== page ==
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Nazis seek to calm people, say Allied invasion is nowhere near

By JOSEPH W. GRIGG

LONDON, June 3, 1944 (UP) - The Berlin radio Saturday night began broadcasting reports that the "invasion is nowhere near."

Apparently fearing German nerves would be unable to stand the double strain of day and night bombing from the east, west and south and the threat of invasion, German Propaganda Minister Joseph Goebbels' radio experts who had been predicting the drive into Europe would come any day suddenly switched tactics and said it would not come for some time.

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Berlin offered the explanation that "D-day" was fixed for a few days before Whit Sunday last week but claimed that it was "called off by Roosevelt." However, according to Stockholm reports, the German press was warning the people that "exceptional circumstances" may cause a stoppage of all private telegraph traffic.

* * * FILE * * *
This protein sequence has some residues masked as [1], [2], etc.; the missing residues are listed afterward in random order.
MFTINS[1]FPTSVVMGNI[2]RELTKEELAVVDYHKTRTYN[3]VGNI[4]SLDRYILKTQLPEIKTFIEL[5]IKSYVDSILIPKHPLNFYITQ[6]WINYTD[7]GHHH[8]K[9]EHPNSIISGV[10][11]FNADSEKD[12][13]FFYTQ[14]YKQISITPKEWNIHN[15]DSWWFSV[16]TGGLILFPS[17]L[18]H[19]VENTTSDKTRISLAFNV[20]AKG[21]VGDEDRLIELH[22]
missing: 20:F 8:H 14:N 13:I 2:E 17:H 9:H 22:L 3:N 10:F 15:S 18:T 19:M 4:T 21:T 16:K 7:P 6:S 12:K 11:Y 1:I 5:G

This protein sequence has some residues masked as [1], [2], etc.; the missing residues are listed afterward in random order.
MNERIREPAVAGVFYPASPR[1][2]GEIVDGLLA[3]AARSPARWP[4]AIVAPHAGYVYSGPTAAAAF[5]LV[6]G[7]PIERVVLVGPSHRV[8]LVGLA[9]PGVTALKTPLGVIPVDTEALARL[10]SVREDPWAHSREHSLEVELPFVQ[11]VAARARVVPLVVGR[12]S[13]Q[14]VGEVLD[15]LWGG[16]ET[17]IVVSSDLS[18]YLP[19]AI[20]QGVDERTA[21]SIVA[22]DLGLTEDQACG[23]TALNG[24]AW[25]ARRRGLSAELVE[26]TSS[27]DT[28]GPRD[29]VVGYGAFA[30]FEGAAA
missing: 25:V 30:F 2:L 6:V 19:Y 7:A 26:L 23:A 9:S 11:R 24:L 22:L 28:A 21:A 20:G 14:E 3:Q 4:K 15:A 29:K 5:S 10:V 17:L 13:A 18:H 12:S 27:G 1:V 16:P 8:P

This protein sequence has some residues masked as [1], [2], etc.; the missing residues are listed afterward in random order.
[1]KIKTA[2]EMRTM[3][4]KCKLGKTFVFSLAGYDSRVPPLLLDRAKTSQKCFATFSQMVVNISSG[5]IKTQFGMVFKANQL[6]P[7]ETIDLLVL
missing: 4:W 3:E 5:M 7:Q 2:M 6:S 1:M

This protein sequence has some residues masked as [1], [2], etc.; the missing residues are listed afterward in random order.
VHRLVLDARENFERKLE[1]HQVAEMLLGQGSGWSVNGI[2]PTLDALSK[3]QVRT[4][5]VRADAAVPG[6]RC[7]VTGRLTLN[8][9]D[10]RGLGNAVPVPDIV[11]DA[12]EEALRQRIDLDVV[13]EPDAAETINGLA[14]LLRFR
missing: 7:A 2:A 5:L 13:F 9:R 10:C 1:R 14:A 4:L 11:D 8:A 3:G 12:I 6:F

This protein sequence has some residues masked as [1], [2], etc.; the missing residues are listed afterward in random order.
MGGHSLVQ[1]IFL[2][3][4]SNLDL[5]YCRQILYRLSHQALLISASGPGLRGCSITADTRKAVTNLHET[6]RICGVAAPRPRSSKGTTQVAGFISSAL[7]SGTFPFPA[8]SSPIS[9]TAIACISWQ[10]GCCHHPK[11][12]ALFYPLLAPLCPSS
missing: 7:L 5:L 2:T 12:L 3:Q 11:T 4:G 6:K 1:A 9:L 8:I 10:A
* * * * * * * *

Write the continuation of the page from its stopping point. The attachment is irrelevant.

Here in Britain, Supreme Allied Commander Gen. Dwight D. Eisenhower sent a message to salute the Soldier week gathering, saying:

"Never in the history of the United Nations has it been more vital that every single one of us, whether in civil life or the armed forces, should make his greatest effort now in the name of peace and freedom."

It was revealed that thousands of portable packs, each containing sufficient supplies to last 30 men 21 days were being distributed to units of the Allied Expeditionary Force.

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